Apple Unceremoniously Shuts Down Topsy

22 Dec 2015 | Author: | No comments yet »

Apple Shuts Down Topsy & Redirects It To iOS Search Help Page.

Topsy, the Twitter and general social media analytics service quietly bought by Apple for more than $200 million two years ago, closed its doors today. For the unfamiliar, San Francisco-based Topsy Labs specializes in the analysis of data from Twitter, which allows it to trace patterns of customer likes and, therefore, offer insights on several topics.The Twitter data specialist was purchased by Apple in 2013 and has now ceased independent operations with an announcement on Twitter saying “we’ve searched our last tweet.” The website is no longer active, instead forwarding visitors on to an Apple Support Document explaining iOS 9 search capabilities, including new features like proactive Siri Suggestions. Topsy was a popular choice for those who analyzed social media back in the day, particularly since it was one of handful of services that gained early access to Twitter’s full data firehose.

With that, you could dive deep into users’ accounts, as we did to figure out what words Republican presidential candidate Donald Trump has keyed in on since launching his presidential campaign. Its technology is also likely to prove useful in helping Apple develop backend features in iOS 9 such as Siri Suggestions which integrates geolocation data with data providers such as Yelp! to surface nearby places of interest. In June, Politwoops from the Sunlight Foundation ceased operation after Twitter pulled access to its API, which allowed them to publish deleted tweets from politicians, which often turned up some real gems.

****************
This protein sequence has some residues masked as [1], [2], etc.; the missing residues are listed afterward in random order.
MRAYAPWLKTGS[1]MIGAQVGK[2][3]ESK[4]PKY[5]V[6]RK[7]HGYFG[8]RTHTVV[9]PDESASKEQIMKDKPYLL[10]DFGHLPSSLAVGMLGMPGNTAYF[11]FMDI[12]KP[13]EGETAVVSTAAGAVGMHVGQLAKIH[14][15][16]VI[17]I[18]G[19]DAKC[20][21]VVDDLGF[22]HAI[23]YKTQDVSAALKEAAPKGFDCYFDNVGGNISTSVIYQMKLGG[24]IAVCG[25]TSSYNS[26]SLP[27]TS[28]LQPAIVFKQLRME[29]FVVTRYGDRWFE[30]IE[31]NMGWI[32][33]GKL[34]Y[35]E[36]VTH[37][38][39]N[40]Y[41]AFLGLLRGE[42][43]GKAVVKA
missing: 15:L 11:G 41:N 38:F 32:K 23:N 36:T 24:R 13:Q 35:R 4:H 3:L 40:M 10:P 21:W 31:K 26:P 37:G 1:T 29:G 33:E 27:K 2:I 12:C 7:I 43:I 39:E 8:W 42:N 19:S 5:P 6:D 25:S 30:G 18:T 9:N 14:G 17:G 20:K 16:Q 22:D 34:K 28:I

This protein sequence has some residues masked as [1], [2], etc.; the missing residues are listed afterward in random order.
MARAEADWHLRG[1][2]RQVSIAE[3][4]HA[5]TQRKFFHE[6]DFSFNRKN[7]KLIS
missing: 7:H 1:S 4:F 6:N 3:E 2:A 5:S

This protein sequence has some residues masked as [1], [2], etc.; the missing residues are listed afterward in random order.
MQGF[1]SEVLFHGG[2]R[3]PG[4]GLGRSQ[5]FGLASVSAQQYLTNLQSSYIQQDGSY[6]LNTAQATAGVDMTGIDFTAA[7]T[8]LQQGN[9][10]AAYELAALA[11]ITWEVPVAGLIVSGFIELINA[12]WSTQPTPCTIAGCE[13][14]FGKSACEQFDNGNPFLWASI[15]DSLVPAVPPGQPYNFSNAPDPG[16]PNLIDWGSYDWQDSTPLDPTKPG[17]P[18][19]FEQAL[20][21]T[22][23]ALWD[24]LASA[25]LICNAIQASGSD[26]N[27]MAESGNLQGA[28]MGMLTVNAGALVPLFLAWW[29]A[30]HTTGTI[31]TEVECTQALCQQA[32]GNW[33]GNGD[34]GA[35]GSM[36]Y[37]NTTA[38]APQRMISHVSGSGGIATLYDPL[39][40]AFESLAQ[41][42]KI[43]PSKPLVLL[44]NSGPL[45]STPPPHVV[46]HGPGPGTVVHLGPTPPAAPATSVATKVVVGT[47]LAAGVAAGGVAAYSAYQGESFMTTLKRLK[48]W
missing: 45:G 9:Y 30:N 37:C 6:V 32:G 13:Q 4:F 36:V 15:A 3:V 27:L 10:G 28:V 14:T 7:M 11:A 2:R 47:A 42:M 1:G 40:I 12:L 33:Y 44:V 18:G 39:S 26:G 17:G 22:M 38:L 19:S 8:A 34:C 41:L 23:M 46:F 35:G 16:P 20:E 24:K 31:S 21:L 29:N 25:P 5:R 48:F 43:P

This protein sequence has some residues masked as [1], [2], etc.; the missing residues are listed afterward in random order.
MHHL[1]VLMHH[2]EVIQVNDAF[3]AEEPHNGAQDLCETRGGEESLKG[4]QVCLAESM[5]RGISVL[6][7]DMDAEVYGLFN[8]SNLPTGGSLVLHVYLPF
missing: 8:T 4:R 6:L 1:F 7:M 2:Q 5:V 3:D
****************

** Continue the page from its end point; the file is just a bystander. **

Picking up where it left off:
Prior to the shutdown, Topsy provided aggregation and high-level analysis of tweets and other Twitter data to break down market trends in real time to measure an ad campaign’s effectiveness. We first started hearing rumors of Topsy’s impending closure a year ago, when the company stopped allowing premium users — those who paid for additional analytics and services beyond the basic offering — to renew their accounts. It’s still not entirely clear what Apple has used Topsy for, though the above redirect suggests that its technology can be found in iOS 9’s powerful search function. Writing at the time of Apple’s acquisition, TechCrunch’s Matthew Panzarino speculated that the underlying technology could be used to improve search with the App Store, and more: If I had to hazard a guess, this might be related to Apple building out the relevancy engine of its App and iTunes Stores. Adding social signals to the search algorithms of its stores could help to improve the relevance of search results and help Apple surface apps that are hotter and more interesting to users.

Pulling the thread out a bit further, it’s possible that Apple could even use the data from your Twitter feeds to recommend apps on a more personal basis, rather than ‘generically’ to everyone.

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